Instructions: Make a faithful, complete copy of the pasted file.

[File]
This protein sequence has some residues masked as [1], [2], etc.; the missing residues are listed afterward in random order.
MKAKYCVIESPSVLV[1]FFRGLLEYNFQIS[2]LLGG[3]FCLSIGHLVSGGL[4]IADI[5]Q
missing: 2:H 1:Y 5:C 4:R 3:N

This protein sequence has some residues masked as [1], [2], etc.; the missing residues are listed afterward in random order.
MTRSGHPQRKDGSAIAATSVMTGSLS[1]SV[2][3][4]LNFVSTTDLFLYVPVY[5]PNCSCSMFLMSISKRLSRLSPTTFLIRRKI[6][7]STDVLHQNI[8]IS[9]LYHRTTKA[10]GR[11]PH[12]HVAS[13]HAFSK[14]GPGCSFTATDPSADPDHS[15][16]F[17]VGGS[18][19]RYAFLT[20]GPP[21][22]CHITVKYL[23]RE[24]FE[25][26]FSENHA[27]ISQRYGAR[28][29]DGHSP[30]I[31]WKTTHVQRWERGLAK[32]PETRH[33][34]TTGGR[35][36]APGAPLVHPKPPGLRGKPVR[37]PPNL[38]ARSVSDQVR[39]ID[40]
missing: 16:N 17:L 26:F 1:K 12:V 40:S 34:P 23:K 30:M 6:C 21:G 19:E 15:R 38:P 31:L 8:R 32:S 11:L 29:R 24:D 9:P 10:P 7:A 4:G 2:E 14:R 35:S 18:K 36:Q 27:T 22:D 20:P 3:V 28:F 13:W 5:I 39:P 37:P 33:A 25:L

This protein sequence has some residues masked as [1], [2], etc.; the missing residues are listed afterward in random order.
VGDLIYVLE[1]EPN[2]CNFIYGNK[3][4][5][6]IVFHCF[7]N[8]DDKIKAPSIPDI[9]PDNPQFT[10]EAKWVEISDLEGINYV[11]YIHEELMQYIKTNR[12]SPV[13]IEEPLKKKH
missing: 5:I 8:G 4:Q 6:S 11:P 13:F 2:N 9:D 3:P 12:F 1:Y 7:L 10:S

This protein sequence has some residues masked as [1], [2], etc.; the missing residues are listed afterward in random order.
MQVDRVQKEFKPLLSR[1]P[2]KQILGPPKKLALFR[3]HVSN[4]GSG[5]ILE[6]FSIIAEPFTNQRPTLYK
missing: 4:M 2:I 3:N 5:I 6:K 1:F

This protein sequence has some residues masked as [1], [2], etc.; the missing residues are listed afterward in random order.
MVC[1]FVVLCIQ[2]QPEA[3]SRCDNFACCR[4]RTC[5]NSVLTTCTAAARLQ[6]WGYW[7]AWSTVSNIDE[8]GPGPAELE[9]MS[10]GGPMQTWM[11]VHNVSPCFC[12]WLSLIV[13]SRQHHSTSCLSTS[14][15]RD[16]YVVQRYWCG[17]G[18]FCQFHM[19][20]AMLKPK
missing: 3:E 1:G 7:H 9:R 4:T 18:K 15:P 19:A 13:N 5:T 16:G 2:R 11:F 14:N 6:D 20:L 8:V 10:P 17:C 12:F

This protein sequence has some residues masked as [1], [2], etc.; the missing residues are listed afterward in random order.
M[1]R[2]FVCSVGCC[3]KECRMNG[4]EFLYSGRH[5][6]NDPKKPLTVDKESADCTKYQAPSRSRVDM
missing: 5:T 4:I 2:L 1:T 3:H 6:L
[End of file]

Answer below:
This protein sequence has some residues masked as [1], [2], etc.; the missing residues are listed afterward in random order.
MKAKYCVIESPSVLV[1]FFRGLLEYNFQIS[2]LLGG[3]FCLSIGHLVSGGL[4]IADI[5]Q
missing: 2:H 1:Y 5:C 4:R 3:N

This protein sequence has some residues masked as [1], [2], etc.; the missing residues are listed afterward in random order.
MTRSGHPQRKDGSAIAATSVMTGSLS[1]SV[2][3][4]LNFVSTTDLFLYVPVY[5]PNCSCSMFLMSISKRLSRLSPTTFLIRRKI[6][7]STDVLHQNI[8]IS[9]LYHRTTKA[10]GR[11]PH[12]HVAS[13]HAFSK[14]GPGCSFTATDPSADPDHS[15][16]F[17]VGGS[18][19]RYAFLT[20]GPP[21][22]CHITVKYL[23]RE[24]FE[25][26]FSENHA[27]ISQRYGAR[28][29]DGHSP[30]I[31]WKTTHVQRWERGLAK[32]PETRH[33][34]TTGGR[35][36]APGAPLVHPKPPGLRGKPVR[37]PPNL[38]ARSVSDQVR[39]ID[40]
missing: 16:N 17:L 26:F 1:K 12:V 40:S 34:P 23:K 30:M 6:C 21:G 19:E 15:R 38:P 31:L 8:R 32:S 11:L 29:R 24:D 9:P 10:P 7:A 4:G 2:E 14:R 35:S 18:K 36:Q 27:T 22:D 20:P 3:V 28:F 13:W 5:I 39:P 37:P 33:A 25:L

This protein sequence has some residues masked as [1], [2], etc.; the missing residues are listed afterward in random order.
VGDLIYVLE[1]EPN[2]CNFIYGNK[3][4][5][6]IVFHCF[7]N[8]DDKIKAPSIPDI[9]PDNPQFT[10]EAKWVEISDLEGINYV[11]YIHEELMQYIKTNR[12]SPV[13]IEEPLKKKH
missing: 5:I 8:G 4:Q 6:S 11:P 13:F 2:N 9:D 3:P 12:F 1:Y 7:L 10:S

This protein sequence has some residues masked as [1], [2], etc.; the missing residues are listed afterward in random order.
MQVDRVQKEFKPLLSR[1]P[2]KQILGPPKKLALFR[3]HVSN[4]GSG[5]ILE[6]FSIIAEPFTNQRPTLYK
missing: 4:M 2:I 3:N 5:I 6:K 1:F

This protein sequence has some residues masked as [1], [2], etc.; the missing residues are listed afterward in random order.
MVC[1]FVVLCIQ[2]QPEA[3]SRCDNFACCR[4]RTC[5]NSVLTTCTAAARLQ[6]WGYW[7]AWSTVSNIDE[8]GPGPAELE[9]MS[10]GGPMQTWM[11]VHNVSPCFC[12]WLSLIV[13]SRQHHSTSCLSTS[14][15]RD[16]YVVQRYWCG[17]G[18]FCQFHM[19][20]AMLKPK
missing: 3:E 1:G 7:H 9:R 4:T 18:K 15:P 19:A 13:N 5:T 16:G 2:R 11:F 14:N 6:D 20:L 8:V 10:P 17:C 12:F

This protein sequence has some residues masked as [1], [2], etc.; the missing residues are listed afterward in random order.
M[1]R[2]FVCSVGCC[3]KECRMNG[4]EFLYSGRH[5][6]NDPKKPLTVDKESADCTKYQAPSRSRVDM
missing: 5:T 4:I 2:L 1:T 3:H 6:L